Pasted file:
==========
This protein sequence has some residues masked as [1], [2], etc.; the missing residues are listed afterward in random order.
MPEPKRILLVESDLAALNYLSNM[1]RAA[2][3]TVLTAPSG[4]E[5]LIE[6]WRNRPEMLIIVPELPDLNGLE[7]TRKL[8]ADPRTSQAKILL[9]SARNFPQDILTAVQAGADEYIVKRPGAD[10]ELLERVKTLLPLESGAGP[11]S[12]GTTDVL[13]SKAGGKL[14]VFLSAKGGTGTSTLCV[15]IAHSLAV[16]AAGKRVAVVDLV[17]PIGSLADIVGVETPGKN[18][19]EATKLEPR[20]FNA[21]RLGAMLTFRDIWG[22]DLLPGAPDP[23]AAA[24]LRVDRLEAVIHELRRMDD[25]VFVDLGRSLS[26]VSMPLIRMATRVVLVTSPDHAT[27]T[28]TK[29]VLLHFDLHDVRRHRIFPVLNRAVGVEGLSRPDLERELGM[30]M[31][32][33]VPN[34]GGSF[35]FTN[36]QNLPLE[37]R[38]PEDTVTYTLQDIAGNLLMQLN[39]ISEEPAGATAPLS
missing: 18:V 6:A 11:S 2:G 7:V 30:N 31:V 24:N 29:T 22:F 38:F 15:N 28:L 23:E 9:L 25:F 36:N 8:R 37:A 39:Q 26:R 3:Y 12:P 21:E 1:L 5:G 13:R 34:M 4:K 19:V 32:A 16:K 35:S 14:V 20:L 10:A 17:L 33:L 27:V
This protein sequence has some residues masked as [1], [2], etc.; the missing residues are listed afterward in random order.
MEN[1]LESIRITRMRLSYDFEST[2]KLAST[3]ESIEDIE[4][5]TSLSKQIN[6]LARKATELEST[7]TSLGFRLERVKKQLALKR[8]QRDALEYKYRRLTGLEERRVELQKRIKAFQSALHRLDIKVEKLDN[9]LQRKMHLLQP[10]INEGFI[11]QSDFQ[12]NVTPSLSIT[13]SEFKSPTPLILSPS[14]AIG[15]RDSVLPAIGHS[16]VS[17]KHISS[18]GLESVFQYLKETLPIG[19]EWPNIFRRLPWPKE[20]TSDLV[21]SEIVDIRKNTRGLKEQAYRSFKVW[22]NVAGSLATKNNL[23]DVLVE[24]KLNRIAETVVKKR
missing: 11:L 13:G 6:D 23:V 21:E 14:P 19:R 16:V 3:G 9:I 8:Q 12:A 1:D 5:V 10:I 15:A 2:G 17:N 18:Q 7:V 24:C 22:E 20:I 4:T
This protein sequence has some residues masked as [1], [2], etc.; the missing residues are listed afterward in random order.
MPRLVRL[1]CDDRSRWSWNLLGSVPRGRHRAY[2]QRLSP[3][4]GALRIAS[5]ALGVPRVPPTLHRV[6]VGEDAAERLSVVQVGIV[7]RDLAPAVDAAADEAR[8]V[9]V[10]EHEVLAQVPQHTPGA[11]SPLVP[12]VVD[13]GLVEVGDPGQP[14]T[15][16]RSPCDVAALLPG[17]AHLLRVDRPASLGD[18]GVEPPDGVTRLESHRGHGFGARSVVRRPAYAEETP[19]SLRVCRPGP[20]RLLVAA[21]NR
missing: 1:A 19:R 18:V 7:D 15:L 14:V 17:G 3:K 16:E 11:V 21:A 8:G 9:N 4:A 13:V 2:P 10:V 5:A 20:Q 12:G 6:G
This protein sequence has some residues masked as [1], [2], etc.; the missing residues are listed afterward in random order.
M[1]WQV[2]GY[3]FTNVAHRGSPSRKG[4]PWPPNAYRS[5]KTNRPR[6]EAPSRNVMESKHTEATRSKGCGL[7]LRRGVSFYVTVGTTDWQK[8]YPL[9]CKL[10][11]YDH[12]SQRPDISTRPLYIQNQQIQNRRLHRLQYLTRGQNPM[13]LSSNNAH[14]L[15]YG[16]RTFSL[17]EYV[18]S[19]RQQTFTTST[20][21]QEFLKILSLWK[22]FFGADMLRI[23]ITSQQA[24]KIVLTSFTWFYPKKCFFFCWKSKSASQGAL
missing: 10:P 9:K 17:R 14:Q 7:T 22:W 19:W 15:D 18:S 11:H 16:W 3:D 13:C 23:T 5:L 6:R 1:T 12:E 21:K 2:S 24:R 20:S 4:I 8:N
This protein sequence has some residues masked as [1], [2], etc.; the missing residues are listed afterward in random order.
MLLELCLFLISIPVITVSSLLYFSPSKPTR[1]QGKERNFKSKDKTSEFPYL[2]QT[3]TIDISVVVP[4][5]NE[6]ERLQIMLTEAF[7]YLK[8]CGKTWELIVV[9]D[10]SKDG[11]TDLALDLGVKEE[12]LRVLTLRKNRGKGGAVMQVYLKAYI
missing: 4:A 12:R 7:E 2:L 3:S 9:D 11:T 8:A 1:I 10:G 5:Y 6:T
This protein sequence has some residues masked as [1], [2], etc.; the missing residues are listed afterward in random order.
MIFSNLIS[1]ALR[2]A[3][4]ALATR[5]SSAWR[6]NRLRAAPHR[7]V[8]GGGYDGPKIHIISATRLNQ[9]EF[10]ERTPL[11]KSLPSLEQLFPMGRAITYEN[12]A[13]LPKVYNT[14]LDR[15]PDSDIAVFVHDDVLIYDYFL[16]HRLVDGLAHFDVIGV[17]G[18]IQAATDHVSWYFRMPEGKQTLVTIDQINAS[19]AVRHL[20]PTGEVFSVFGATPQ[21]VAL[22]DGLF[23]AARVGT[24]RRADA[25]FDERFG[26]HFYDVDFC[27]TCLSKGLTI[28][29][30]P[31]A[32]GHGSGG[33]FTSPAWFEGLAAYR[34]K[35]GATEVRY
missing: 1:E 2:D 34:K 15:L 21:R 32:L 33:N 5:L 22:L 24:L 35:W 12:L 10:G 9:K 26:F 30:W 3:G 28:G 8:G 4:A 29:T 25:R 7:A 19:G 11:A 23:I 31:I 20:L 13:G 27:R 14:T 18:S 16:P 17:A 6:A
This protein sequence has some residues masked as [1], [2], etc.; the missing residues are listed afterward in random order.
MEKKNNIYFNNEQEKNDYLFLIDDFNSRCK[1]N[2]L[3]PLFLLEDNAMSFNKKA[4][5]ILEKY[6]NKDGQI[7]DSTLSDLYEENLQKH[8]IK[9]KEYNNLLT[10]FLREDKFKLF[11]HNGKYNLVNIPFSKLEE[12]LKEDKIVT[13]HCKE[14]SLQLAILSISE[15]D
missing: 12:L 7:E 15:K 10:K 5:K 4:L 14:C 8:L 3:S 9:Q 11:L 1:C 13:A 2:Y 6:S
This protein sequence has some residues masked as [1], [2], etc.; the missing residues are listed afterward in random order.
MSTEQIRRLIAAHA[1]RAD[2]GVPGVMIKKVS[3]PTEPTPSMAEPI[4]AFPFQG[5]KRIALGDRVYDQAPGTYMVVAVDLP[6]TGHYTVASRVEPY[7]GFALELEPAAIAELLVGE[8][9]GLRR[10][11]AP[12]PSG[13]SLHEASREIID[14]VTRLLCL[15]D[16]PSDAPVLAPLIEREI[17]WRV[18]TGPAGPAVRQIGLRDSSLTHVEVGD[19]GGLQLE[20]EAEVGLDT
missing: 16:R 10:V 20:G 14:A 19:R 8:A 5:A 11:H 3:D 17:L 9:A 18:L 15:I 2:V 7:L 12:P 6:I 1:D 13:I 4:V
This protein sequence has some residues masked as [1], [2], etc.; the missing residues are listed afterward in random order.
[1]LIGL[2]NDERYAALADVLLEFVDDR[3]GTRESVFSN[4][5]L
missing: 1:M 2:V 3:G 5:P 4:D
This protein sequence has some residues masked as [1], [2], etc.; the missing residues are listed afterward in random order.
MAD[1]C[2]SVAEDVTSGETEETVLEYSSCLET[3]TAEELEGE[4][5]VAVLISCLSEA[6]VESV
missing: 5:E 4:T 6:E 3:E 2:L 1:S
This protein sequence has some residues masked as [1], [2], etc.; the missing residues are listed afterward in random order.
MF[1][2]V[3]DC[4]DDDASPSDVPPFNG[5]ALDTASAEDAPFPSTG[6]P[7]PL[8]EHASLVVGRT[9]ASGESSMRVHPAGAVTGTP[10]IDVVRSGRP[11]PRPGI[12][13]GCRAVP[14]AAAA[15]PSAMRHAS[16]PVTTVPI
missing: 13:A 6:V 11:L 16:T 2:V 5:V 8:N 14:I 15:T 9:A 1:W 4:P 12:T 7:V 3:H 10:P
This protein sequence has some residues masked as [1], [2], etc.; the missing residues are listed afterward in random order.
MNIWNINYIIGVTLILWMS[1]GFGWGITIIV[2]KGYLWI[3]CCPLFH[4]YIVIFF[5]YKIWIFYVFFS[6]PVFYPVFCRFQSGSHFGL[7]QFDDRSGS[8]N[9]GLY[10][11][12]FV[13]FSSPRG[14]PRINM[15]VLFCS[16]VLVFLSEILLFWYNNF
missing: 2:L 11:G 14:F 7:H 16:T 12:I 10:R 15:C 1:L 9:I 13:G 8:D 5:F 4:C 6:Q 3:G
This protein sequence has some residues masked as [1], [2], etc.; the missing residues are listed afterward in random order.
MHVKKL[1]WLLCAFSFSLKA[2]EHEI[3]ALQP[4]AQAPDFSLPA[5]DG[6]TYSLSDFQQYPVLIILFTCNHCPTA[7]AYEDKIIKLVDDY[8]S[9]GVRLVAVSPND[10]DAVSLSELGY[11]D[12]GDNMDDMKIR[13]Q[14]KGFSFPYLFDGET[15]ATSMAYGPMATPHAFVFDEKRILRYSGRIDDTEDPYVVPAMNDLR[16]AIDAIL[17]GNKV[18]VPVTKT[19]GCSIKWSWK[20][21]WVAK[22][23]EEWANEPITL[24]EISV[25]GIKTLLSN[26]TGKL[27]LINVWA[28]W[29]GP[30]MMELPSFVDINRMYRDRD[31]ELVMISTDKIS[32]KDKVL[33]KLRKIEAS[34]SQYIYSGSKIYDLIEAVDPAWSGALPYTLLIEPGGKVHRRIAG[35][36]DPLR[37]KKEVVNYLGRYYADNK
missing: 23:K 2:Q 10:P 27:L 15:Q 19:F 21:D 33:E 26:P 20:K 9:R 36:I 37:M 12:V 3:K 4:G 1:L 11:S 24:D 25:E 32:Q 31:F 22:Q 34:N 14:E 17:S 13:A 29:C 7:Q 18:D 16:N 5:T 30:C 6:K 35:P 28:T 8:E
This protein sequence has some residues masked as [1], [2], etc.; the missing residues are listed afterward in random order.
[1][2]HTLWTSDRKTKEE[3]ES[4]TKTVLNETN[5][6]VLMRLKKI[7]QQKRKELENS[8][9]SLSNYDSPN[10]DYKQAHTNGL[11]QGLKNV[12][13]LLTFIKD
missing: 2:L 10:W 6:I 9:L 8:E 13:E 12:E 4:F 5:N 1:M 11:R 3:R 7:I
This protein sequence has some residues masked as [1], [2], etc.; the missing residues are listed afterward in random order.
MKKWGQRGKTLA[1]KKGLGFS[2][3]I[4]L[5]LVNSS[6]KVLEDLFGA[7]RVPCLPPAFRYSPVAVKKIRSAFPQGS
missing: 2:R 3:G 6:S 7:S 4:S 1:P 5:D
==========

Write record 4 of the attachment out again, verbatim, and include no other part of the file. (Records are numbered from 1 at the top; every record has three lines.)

This protein sequence has some residues masked as [1], [2], etc.; the missing residues are listed afterward in random order.
M[1]WQV[2]GY[3]FTNVAHRGSPSRKG[4]PWPPNAYRS[5]KTNRPR[6]EAPSRNVMESKHTEATRSKGCGL[7]LRRGVSFYVTVGTTDWQK[8]YPL[9]CKL[10][11]YDH[12]SQRPDISTRPLYIQNQQIQNRRLHRLQYLTRGQNPM[13]LSSNNAH[14]L[15]YG[16]RTFSL[17]EYV[18]S[19]RQQTFTTST[20][21]QEFLKILSLWK[22]FFGADMLRI[23]ITSQQA[24]KIVLTSFTWFYPKKCFFFCWKSKSASQGAL
missing: 10:P 9:K 17:R 14:Q 7:T 22:W 19:W 15:D 18:S 11:H 16:W 3:D 13:C 23:T 5:L 6:R 1:T 12:E 21:K 2:S 24:R 20:S 4:I 8:N